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CAMHS won't see you now

Problems with new contract are starting to frighten GPs

Many GPs fear that cracks are beginning to appear in the contract ­ here Dr Bob Button explores those areas that are giving cause for real concern

Like an increasing number of GPs I have a genuine fear that we are not about to enter the golden age some felt the contract promised. The problem is that PCTs have too little money to implement the contract we were expecting.

Enhanced services are generally felt by most people to be a crucial part of the new contract. But the interpretation of enhanced services has been variable across PCTs. I refer in particular to the tendency for expenditure to include 'must do' items, such as walk-in centres, in the total from which they must fund these services.

It would appear PCTs might have great difficulty in introducing the out-of-hours opt-out as early as they would like, again because of funding constraints. The commissioning of Saturday morning surgery opening from practices appears to be one that is giving the PCTs particular cause for concern. It is already the case that they are hoping surgeries will open without requiring any extra funding.

The benefits of the new contract, and its ability to reduce demand on the GP, depend very much upon GPs refusing to do work unless it is commissioned and funded. I believe GPs may find themselves in difficulties about refusing to provide services to patients that they have provided in the past, especially if the PCTs do not directly commission them.

A significant area of the country is now covered by largely PMS practices. But there has been a dearth of information about how these practices are able to transfer to the new contract, what the arrangements would be with respect to quality payments and whether they would get MPIG payment and how it would be calculated

There are two preparation payments expected this year. One is a sum of up to £5,000 towards the cost of summarising notes. The second is to do with the work necessary to enable practices to bid for particular quality initiatives in the future, and this could be as much as £9,000 per practice.

Unfortunately there is no clarity about how these payments are going to be made. A suggestion being considered is that they should be paid quarterly in arrears. What is more important perhaps is that the paying agencies are unaware of where the funding may be found.

The 'pay rise' that GPs were expecting this year, which has been calculated at approximately 12 per cent, is still not agreed with the Doctors and Dentists Review Body.

As a result there can be no assurance that the money is going to be available at the end of the September quarter.

IT funding, supposedly 100 per cent, is being held up by no funding being distributed to the PCTs. This has had the effect of making some PCTs retreat to the same reimbursement arrangements as last year. Inevitably this is dissuading practices from investing in computer equipment and software, enabling them to reduce the number of returns that have to be done manually, so they can perform at optimum levels under the new contract.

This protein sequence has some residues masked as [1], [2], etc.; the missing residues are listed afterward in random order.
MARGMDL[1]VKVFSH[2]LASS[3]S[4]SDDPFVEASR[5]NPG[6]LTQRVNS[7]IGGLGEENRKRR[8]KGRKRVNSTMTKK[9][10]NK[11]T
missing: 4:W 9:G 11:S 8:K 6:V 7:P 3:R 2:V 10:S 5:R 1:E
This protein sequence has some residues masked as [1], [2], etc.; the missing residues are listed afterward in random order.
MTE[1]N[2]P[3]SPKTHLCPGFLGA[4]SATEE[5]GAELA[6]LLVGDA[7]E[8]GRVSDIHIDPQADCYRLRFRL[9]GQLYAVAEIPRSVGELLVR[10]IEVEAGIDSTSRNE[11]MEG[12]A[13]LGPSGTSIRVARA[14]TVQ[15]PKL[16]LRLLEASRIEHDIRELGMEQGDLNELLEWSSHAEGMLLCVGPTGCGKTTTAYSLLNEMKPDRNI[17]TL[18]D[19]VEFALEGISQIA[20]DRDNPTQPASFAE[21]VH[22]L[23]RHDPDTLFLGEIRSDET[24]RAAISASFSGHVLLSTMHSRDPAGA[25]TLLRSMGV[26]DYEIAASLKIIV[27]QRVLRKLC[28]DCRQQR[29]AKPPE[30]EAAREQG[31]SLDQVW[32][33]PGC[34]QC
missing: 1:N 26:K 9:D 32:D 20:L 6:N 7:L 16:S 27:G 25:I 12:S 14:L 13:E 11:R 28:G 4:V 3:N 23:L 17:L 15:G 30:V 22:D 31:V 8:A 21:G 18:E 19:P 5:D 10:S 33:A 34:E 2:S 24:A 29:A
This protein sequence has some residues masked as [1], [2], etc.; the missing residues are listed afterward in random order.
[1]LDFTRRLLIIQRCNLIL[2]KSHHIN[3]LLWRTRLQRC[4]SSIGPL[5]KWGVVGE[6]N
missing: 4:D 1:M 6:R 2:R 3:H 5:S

Another problem is the question of the manner in which payments are to be made to practices. At present an Exeter software system is used for making payments via the local primary care agency. This will still have to used for about two years in order to cope with the back claims and payments that will be allowable under the old GMS contract.

The rewrite that is necessary to change from an individual GP-based item-of-service system, to a practice-based and very largely non-IOS payment arrangement is no mean undertaking and does not appear to be very far advanced in development. This leads to the awful prospect of a confused computer system that may make mistakes in both the old GMS and the new GMS contracts.

Premises funding which has been widely trumpeted has not yet materialised. In fact I'm given to understand that some of the premises funding arrangements may not even come to fruition despite having been announced in advance.

Couple this with the possibility of an increased tax with regard to new leases and the picture is very depressing.

Has the real effect of the new contract been to make PMS appear a more acceptable alternative to GMS? This may have been the Government's intention all along. I cannot see the Government persisting with two contracts, and on balance I'm quite sure they would prefer for the whole profession to be in PMS.

Problems envisaged with the contract

Enhanced services

Funding constraints could be a problem


Funding constraints could be a problem

Preparation payments for summarising notes

Confusion about how payment to be made

Preparation payment for work involved in bidding for quality initiatives

Confusion about how payment to be made

Pay rise for GPs

Not yet agreed ­ no assurance it will happen

Payments to GP practices

Confusion about how payments to be made

Premises funding

Nothing has happened yet

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